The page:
Hey, your serial number is one off from mine with the same date code. Thanks for posting. Was thinking if it was counterfeit, would they bother with individualizing serial numbers? Wonder what the R number is? They're all slightly different. Maybe a resistance value? 0.2481 milli ohms? Wish I had a meter like professor Kelly:art number on the code: 3A0818180042/D081818/R0.2481
Professor Kelly is a member of the Forum, I would not be surprised to see a video related to this matter of the MSD failure, once my car hes the GM replacement I would be happy to sacrifice mine and sent it to him.Hey, your serial number is one off from mine with the same date code. Thanks for posting. Was thinking if it was counterfeit, would they bother with individualizing serial numbers? Wonder what the R number is? They're all slightly different. Maybe a resistance value? 0.2481 milli ohms? Wish I had a meter like professor Kelly:
Ditto. Also switched to grams on my scale and it was 143 g. An Eaton brochure had a size and weight comparison with other industrial fuses with their 300A version weighing in at 141 g.weights 5 ounces exactly
Thinking yours was R0.2482 where Freddy's was R0.2481 and mine is R0.2488. Yes, they're all slightly higher than your new fuse. Good catch. The higher the resistance, the more voltage drop, energy dissipation and higher heat. Could also be a threshold of the monitoring circuit where every thousandths of a milli-ohm matter. Reading a Cooper Busmann engineering fact sheet says these don't wear.The last part of my old fuse's part number was also R0.2481 and it's interesting if that is resistance in milli-ohms because the new one is R0.2429 which would indicate slightly lower resistance. I wonder if all those in the "bad batch" had a resistance of 0.2481 milli-ohms?
That update wasn't ready yet?!? So what have the other folks been getting when they complain of slow cold charging?Got mine replaced at the dealer today. Took about an hour or so. They also updated the software. I asked about an update to change the charging taper from a stepwise taper to a gradual decline curve, like the 2020 model. They said that that update wasn't ready yet but I should receive a notification when it's available. Of course, no charge for anything.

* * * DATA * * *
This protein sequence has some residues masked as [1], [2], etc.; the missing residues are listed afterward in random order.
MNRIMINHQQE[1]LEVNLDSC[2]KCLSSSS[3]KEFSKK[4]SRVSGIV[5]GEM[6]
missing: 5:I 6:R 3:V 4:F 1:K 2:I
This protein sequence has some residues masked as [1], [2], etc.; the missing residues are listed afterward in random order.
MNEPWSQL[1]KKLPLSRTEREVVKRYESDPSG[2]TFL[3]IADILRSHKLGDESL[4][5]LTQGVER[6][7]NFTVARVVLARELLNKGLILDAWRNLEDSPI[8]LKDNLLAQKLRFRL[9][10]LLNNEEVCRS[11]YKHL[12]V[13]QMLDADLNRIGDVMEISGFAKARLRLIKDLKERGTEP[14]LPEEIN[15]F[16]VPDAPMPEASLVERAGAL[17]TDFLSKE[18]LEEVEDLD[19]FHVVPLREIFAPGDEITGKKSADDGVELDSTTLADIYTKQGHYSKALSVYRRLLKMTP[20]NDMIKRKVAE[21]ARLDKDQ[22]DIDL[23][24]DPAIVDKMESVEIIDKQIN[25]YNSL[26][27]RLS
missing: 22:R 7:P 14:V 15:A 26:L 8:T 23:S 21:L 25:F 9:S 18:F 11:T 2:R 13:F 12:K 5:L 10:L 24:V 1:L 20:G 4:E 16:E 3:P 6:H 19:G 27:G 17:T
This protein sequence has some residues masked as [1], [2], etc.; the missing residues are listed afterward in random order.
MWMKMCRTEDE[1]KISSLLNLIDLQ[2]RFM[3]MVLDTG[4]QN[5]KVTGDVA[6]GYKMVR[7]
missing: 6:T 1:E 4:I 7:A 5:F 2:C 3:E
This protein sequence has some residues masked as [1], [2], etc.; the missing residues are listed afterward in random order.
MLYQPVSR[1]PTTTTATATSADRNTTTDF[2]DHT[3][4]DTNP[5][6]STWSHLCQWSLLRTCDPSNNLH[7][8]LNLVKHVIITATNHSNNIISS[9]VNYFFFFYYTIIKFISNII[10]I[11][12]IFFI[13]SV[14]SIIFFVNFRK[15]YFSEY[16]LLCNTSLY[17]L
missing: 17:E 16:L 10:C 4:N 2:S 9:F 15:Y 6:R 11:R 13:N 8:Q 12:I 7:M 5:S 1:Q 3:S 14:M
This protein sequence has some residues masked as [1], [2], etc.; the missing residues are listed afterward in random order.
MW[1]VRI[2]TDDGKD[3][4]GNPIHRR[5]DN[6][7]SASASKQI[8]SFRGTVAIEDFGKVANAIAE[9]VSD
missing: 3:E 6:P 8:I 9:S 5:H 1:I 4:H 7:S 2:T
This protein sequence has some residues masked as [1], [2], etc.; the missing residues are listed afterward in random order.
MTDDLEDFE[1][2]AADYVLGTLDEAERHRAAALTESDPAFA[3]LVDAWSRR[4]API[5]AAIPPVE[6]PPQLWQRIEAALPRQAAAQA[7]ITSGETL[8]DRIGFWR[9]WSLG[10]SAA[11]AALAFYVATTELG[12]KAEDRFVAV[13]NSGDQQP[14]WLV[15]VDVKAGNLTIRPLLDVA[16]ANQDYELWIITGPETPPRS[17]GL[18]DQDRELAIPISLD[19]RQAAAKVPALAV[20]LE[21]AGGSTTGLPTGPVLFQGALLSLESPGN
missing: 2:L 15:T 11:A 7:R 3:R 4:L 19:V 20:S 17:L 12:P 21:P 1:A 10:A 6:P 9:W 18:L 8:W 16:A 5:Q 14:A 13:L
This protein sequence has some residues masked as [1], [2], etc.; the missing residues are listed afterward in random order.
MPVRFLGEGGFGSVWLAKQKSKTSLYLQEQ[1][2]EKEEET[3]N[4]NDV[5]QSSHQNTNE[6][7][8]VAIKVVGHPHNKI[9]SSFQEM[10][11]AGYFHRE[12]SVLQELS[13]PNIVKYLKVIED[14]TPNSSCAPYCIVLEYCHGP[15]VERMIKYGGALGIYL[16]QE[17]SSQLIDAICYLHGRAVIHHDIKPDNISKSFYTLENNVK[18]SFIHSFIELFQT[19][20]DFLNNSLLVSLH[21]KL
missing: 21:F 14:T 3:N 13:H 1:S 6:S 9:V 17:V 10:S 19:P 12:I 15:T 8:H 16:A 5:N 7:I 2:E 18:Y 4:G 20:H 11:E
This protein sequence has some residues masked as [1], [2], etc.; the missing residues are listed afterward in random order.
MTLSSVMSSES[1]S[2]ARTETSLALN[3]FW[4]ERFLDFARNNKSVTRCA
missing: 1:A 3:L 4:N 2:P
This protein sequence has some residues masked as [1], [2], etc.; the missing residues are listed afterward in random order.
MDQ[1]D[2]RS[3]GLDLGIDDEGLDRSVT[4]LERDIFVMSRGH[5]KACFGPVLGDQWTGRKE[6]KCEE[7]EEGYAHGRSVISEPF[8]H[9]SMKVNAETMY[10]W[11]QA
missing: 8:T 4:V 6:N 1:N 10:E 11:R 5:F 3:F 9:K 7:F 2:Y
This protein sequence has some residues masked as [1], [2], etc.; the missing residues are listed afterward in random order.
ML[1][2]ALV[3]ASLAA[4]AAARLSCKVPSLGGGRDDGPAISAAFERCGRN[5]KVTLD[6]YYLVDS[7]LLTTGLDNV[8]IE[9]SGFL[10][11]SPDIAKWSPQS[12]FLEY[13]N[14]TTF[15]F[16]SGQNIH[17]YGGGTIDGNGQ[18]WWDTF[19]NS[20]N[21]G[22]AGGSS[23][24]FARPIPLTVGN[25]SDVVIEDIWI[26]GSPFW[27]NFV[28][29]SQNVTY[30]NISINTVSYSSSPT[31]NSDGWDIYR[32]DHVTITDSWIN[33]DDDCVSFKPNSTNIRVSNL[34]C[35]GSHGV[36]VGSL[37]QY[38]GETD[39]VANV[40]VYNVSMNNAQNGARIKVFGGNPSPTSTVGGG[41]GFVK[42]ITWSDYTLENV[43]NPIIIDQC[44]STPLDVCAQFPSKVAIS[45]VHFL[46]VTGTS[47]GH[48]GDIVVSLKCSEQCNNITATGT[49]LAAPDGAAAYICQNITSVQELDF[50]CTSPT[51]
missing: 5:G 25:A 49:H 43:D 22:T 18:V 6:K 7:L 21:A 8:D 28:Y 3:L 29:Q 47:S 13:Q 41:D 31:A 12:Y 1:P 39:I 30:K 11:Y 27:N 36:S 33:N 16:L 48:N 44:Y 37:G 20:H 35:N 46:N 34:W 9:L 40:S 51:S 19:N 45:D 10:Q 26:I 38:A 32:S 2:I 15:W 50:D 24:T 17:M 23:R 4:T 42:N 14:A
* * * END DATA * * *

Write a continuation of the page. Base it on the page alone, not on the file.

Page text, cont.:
Yeah, I was wondering about that myself. I wasn't completely convinced that it was a "not ready" issue, but what was I going to do? I wasn't going to argue and it's not critical for me, so I'll just wait and see what happens.That update wasn't ready yet?!? So what have the other folks been getting when they complain of slow cold charging?
Thanks for the nice video and instructions. I wouldn't have thought that the 12v battery needed to be disconnected first, so thanks for the heads up, if I ever need to replace mine! Maybe I'll put a label on the MSD to that effect.
After about a 2 week wait for the backordered part, I got my MSD and replaced it today. I just wanted to replace it to give me some peace of mind after seeing a few people who got stranded due to a bad MSD. For my 2019 built in March 2019, it already had the new part number (24294004) even though the date stamped on the part itself was Jan 5, 2019. I assume GM assigns a new part number if a batch is found to be bad and the TSB calls for replacing with a new part number so I likely did this for nothing. In any case, I'll have a spare at least and found that it was pretty easy to do so maybe this will help someone else. I know some people (even those with 2019 Bolts) have an older/different part number but mine ended up being the same. Interesting that the bar codes on the actual fuses are different though.
That is so cool to find hidden compartments! I discovered the same thing in my previous (gas) car. Now I'm wondering what other features the Bolt has that aren't mentioned in the owner's manual?Also, there is a nice little cubby under the seat that you could wrap that old MSD in some foam or bubble wrap, and hopefully it will fit in there. Actually, it might not fit. I keep my wheel lock under there.